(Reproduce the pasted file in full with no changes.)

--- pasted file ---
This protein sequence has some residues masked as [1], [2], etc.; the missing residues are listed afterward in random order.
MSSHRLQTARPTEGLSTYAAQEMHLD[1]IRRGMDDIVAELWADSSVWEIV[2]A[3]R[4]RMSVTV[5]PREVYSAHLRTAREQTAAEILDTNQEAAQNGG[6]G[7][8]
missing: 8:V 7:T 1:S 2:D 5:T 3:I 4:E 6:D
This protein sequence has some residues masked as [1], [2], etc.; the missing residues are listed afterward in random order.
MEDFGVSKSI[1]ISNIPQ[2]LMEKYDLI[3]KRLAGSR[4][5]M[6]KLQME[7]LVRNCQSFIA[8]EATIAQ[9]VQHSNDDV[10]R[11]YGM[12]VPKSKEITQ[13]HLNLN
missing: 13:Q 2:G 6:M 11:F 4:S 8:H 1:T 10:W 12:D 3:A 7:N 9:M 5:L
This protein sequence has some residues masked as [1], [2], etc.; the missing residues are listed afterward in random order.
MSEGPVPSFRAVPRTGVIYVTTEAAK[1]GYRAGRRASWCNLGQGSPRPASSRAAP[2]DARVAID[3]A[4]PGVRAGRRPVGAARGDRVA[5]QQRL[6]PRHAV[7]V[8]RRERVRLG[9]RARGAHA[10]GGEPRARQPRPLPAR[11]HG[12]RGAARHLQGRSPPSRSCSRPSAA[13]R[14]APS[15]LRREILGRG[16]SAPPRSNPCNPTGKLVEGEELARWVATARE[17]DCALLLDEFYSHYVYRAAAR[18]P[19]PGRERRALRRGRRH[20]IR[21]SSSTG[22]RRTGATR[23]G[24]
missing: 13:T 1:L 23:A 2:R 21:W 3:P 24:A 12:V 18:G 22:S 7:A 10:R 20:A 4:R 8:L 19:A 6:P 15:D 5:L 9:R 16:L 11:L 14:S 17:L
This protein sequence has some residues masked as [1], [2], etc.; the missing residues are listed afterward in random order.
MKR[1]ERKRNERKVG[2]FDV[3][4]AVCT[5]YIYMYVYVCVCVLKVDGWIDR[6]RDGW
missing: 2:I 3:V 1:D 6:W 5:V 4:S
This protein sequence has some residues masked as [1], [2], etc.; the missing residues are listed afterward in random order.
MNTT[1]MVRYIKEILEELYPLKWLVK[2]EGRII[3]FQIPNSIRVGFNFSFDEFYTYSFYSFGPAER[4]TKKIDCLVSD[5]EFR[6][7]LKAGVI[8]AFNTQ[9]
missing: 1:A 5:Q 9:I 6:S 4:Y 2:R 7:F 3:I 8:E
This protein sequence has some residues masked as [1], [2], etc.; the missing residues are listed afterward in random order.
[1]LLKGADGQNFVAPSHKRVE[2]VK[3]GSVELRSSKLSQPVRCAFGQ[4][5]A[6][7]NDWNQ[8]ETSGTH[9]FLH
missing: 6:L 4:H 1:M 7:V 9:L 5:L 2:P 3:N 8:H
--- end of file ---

This protein sequence has some residues masked as [1], [2], etc.; the missing residues are listed afterward in random order.
MSSHRLQTARPTEGLSTYAAQEMHLD[1]IRRGMDDIVAELWADSSVWEIV[2]A[3]R[4]RMSVTV[5]PREVYSAHLRTAREQTAAEILDTNQEAAQNGG[6]G[7][8]
missing: 8:V 7:T 1:S 2:D 5:T 3:I 4:E 6:D
This protein sequence has some residues masked as [1], [2], etc.; the missing residues are listed afterward in random order.
MEDFGVSKSI[1]ISNIPQ[2]LMEKYDLI[3]KRLAGSR[4][5]M[6]KLQME[7]LVRNCQSFIA[8]EATIAQ[9]VQHSNDDV[10]R[11]YGM[12]VPKSKEITQ[13]HLNLN
missing: 13:Q 2:G 6:M 11:F 4:S 8:H 1:T 10:W 12:D 3:A 7:N 9:M 5:L
This protein sequence has some residues masked as [1], [2], etc.; the missing residues are listed afterward in random order.
MSEGPVPSFRAVPRTGVIYVTTEAAK[1]GYRAGRRASWCNLGQGSPRPASSRAAP[2]DARVAID[3]A[4]PGVRAGRRPVGAARGDRVA[5]QQRL[6]PRHAV[7]V[8]RRERVRLG[9]RARGAHA[10]GGEPRARQPRPLPAR[11]HG[12]RGAARHLQGRSPPSRSCSRPSAA[13]R[14]APS[15]LRREILGRG[16]SAPPRSNPCNPTGKLVEGEELARWVATARE[17]DCALLLDEFYSHYVYRAAAR[18]P[19]PGRERRALRRGRRH[20]IR[21]SSSTG[22]RRTGATR[23]G[24]
missing: 13:T 1:L 23:A 2:R 21:W 3:P 24:A 12:V 18:G 22:S 7:A 10:R 20:A 4:R 8:L 19:A 6:P 15:D 5:L 9:R 16:L 11:L 14:S 17:L
This protein sequence has some residues masked as [1], [2], etc.; the missing residues are listed afterward in random order.
MKR[1]ERKRNERKVG[2]FDV[3][4]AVCT[5]YIYMYVYVCVCVLKVDGWIDR[6]RDGW
missing: 2:I 3:V 1:D 6:W 5:V 4:S
This protein sequence has some residues masked as [1], [2], etc.; the missing residues are listed afterward in random order.
MNTT[1]MVRYIKEILEELYPLKWLVK[2]EGRII[3]FQIPNSIRVGFNFSFDEFYTYSFYSFGPAER[4]TKKIDCLVSD[5]EFR[6][7]LKAGVI[8]AFNTQ[9]
missing: 1:A 5:Q 9:I 6:S 4:Y 2:R 7:F 3:I 8:E
This protein sequence has some residues masked as [1], [2], etc.; the missing residues are listed afterward in random order.
[1]LLKGADGQNFVAPSHKRVE[2]VK[3]GSVELRSSKLSQPVRCAFGQ[4][5]A[6][7]NDWNQ[8]ETSGTH[9]FLH
missing: 6:L 4:H 1:M 7:V 9:L 5:L 2:P 3:N 8:H